Mount Baker Steward Volunteer Opportunities
Another outdoor volunteer opportunity this summer is to teach wilderness ethics, natural history and safety, as a mountain steward working on the Mount Baker trail system in the U.S. forest Service’s Mount Baker-Snoqualmie National Forest. You need to be 18 or older with experience in hiking and outdoor recreation; able to attend training July 16 and 23; and to volunteer a total of three weekend days between July 23 and September 11. Complete the application and return by June 24 to brichey@fs.fed.us, or fax to 360-856-1934. More information: 360-854-2615.

Nooksack River Salmon Talks and Walks
Saturday evenings at 6 pm from July 9 to September 3, the Nooksack River Stewards will present a “Wild About Salmon” campfire talk on salmon and stream ecology, at the Douglas Fir Campground picnic shelter, including snacks of smoked salmon, cream cheese and crackers. The campground is 2.5 miles east of Glacier, Wash. on State Route 542, on the west side of the road just after crossing the North Fork of the Nooksack River near mile post 35.

Sundays at 9 am from July 10 to September 4 the stewards will lead “Noisy Waters: A Nooksack River Walk” on the Horsehoe Bend Trail, on the east side of Highway 542 directly across from the Douglas Fir Campground entrance.

RELATED: Mount Baker- Snoqualmie National Forest.

Stevens Pass stewards, July, 2010/U.S. Forest Service

June 10 screening accents video storytelling, healthy communities

by Matt Rosenberg June 1st, 2011

Get an in-person look 6 p.m. June 10th in the Chinatown Community Center at grassroots videos by South Seattle residents on nutrition and health, which are featured in an innovative digital storytelling public health campaign that will utilize online mapping and collaboration with Seattle neighborhood groups. The videos feature stakeholders from The International District, Georgetown, West Seattle, White Center, South Park, and other South Seattle neighborhoods telling their own stories about starting community gardens, finding youth sports programs for low-income families, green space and exercise, smoking and other prevention and health topics. The June 10 screening coincides with an open house at the center, and refreshments will be provided. There will be Q & A with the video producers and organizers welcome suggestions from attendees on how and where to use the videos in their community outreach effort. Some of the videos are already posted to an interim Vimeo channel and in October 2011 will be available via an online map at the Mapping Our Voices for Equality (MOVE) web page. (It currently re-directs to the interim Vimeo channel).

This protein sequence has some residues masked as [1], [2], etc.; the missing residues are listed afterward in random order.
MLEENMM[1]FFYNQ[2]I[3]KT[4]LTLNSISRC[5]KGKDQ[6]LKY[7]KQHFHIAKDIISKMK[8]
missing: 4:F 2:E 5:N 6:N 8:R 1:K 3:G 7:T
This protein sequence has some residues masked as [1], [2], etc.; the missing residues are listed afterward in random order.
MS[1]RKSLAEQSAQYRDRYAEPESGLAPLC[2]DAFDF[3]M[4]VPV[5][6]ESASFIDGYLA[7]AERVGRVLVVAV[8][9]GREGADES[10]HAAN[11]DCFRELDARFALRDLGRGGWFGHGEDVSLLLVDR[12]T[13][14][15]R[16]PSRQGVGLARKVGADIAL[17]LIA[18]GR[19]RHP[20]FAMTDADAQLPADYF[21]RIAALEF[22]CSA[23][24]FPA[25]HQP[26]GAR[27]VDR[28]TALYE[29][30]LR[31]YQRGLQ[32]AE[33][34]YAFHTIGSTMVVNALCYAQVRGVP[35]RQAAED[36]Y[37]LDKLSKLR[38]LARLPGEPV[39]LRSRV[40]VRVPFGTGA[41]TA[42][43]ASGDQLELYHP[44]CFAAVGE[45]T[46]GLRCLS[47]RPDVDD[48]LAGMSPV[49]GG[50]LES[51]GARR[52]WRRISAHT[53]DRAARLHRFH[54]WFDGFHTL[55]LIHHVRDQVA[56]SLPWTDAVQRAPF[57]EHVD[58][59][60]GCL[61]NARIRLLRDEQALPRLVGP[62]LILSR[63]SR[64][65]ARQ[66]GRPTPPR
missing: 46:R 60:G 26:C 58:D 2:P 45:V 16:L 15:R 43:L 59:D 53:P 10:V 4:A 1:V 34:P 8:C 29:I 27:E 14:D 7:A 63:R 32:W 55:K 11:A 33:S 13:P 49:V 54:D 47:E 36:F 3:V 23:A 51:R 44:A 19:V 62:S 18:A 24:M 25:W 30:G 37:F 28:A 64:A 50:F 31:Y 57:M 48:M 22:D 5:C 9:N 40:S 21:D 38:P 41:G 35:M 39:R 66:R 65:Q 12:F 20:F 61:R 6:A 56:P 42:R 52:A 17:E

MOVE is a digital media and health initiative staffed by several Seattle-area non-profits with funding from the U.S. Department of Health and Human Services, and Public Health Seattle and King County. It’s part of a program in King County and 54 other locales nationwide called Communities Putting Prevention To Work, designed by the U.S. Centers For Disease Control, and aimed at obesity and tobacco use among low-income and minority populations. Following are several of the videos.

Mercer Island Urged To Re-Name Community Center

by Matt Rosenberg April 25th, 2011

SUMMARY: The Mercer Island City Council tonight will consider a proposal to change the name of the city’s Community Center at Mercer View to the Mercer Island Community and Event Center. A consultant hired by the city recommends the change, to make more clear to non-local potential renters the facility’s location and its availability for events such as weddings and bar mitzvahs. These play a large role in subsidizing low rental rates of the center for local residents.